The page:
China’s steel industry consolidation gathers pace, to aid output and emission cuts
China’s steel industry consolidation has been showing signs of acceleration in recent months, with seven major merger and acquisition related transactions announced just over July-August, bumping up the share of China’s top five steelmakers’ output in the process.
China wants its top five steelmakers to account for 40% of the country’s total steel output by 2025, as it aims to meet its ambitious decarbonization goals.
The country is vowing to become carbon neutral by 2060, but it wants to hit peak carbon emissions much earlier, by 2030. To achieve these goals, plans have been laid out by several energy-intensive industries. China’s steel industry accounts for around 15%-20% of national carbon emissions annually.
The recent merger and acquisition transactions have raised the share of China’s top five steelmakers from 26% to 30% of the country’s total steel production.
The accelerated consolidation, driven by the leading steelmakers, is already helping the Chinese steel industry meet multiple targets at once, such as cutting steel production, capping iron ore prices and reducing carbon emissions.
Although only some of China’s leading steelmakers started capping their production from July, China’s steel production still saw a notable drop given the sheer size that major steelmakers control.
Steelmakers have been asked to keep their 2021 output at par with 2020 levels. The output during January-July was 8% higher on the year.
The China Iron & Steel Association estimated the country’s daily crude steel output in August to decrease to 2.755 million mt/day, down 10% on the year and 12% lower from June.
As output plunged, Chinese domestic hot rolled coil sales margin rose 256% from $39/mt on July 1 to $139/mt on Sept. 6, while Platts IODEX 62% Fe dropped 40% from $219/mt to $132/mt over the same period.
Exceeding 40% target
The Chinese steel industry’s ability to cap steel production and maintain decent profit margins is expected to get a shot in the arm in the next three to four years, as China’s top five steelmakers’ output is expected to meet or even exceed the target of accounting for 40% of the country’s total steel output by 2025, according to some steel mill sources.
China’s domestic steel demand has almost plateaued amid slowing economic growth, while the efforts to reduce carbon emissions will keep pushing steelmakers’ environmental protection costs up, the sources said.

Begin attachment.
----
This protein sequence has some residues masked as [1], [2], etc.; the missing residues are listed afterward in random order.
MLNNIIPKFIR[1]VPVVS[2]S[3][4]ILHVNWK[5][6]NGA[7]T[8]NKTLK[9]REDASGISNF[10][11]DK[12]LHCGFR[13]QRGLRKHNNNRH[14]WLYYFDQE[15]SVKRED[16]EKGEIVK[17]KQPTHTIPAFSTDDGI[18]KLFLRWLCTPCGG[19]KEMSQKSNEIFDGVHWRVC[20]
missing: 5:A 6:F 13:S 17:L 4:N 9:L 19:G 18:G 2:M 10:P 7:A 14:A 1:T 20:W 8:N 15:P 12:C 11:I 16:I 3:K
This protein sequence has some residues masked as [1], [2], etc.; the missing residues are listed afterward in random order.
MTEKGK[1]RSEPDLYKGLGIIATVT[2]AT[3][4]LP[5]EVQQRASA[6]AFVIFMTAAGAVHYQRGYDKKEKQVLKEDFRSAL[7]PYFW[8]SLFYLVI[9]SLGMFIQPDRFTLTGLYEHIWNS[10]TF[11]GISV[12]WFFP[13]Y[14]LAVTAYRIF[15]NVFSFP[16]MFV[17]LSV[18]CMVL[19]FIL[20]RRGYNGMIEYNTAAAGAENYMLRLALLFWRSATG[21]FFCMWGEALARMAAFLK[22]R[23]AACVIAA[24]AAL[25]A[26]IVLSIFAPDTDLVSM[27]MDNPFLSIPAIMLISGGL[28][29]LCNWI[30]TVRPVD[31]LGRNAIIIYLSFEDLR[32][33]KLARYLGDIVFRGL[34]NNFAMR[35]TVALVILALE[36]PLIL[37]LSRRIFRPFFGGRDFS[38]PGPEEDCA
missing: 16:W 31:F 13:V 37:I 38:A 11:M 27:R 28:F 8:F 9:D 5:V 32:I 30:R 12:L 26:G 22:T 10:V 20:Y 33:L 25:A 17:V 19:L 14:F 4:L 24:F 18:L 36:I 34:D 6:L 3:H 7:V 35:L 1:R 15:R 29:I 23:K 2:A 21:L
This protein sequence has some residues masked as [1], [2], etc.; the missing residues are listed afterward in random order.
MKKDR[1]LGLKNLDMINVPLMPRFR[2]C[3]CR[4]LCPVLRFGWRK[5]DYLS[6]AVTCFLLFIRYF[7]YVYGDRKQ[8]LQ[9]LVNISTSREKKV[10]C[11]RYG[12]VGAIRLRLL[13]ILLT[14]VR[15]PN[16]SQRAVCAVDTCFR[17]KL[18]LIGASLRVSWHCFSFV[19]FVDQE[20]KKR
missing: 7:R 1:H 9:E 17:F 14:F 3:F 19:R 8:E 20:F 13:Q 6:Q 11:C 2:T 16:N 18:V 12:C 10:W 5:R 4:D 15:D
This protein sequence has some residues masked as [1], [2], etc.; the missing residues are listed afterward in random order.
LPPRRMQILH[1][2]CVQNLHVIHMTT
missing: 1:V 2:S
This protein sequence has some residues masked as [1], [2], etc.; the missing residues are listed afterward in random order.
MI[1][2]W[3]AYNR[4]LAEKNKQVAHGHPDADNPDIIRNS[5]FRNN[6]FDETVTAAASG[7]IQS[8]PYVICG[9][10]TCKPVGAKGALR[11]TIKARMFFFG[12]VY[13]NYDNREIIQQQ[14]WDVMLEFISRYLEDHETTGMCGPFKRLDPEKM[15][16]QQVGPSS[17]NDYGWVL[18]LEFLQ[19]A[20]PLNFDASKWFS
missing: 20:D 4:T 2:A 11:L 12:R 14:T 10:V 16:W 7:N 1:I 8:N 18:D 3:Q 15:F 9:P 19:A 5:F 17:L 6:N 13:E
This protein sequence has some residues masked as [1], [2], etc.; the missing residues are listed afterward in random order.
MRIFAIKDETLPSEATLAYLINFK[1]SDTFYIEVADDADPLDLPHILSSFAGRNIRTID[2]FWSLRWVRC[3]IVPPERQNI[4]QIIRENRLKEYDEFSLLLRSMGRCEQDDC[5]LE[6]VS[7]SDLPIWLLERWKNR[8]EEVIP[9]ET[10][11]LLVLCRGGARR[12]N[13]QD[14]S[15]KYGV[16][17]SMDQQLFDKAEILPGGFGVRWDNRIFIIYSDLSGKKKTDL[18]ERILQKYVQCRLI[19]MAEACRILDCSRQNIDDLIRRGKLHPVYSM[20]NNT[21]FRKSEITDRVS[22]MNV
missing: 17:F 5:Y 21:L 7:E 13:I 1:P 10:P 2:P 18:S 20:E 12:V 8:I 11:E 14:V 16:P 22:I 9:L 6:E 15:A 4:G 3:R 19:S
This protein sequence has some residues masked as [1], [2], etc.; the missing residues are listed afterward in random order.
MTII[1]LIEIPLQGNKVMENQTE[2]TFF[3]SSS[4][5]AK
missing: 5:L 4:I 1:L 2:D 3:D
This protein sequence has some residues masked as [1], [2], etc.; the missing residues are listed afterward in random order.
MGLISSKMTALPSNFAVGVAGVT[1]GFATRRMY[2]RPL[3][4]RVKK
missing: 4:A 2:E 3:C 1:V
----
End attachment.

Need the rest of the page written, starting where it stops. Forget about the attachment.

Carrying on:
Baosteel, part of the world’s largest steelmaker Baowu Group, on Aug. 30 said the current carbon price in China of around Yuan 40/mt ($6.2/mt) could lead to a rise in the Chinese HRC production cost by around 3%.
However, if China carbon prices increase to levels in Europe at roughly Eur60/mt ($71/mt) and carbon trading is extensively imposed in the steel industry, producers could see a sharp 40% rise in production costs for HRC, Baosteel said at the time.
To counter shrinking margin risks, China’s leading steel mills have been eager to continue with their acquisitions to increase their market share and bolster their margins in an ever-growing competitive market, while small mills facing high carbon compliance costs will have a smaller wiggle room.
M&A over July-August
Puyang Iron & Steel absorbed Xingtai Iron & Steel in July and Hongrong Iron & Steel in August, all based in the Hebei province, according to latest company announcements. Puyang’s crude steel capacity has now risen to over 10 million mt/year.
After this move, China currently has 24 steel companies that have crude steel production capacity exceeding 10 million mt/year.
Meanwhile, Jiangsu-headquartered Shagang purchased two steelmakers — Huixin Special Steel and Huacheng Bosheng Steel in Henan province — in August with a combined crude steel capacity of more than 2.5 million mt/year. Shagang’s crude steel capacity is estimated to rise to over 44 million mt/year, according to S&P Global Platts calculations based on output data.
Also, in August, Anshan Iron & Steel became the second-largest steelmaker in China and the third largest globally after absorbing Benxi Iron & Steel. With the acquisition, Anshan boosted its crude steel capacity to over 55 million mt/year.
Baowu Group made a move in July to acquire Shandong Iron & Steel, which will boost Baowu’s annual production from 115 million mt/year to around 146 million mt/year.
Putting Baowu’s behemoth steel-production capabilities into perspective, Baowu’s annual production after Shandong acquisition will be far higher than the world’s second-largest steel producing country India.
Another China steel major, Fangda Steel Group, has been in talks to acquire Henan province’s Anyang Iron & Steel, which, if successfully realized, will raise Fangda’s crude steel output from 19.6 million mt/year to 30.8 million mt/year.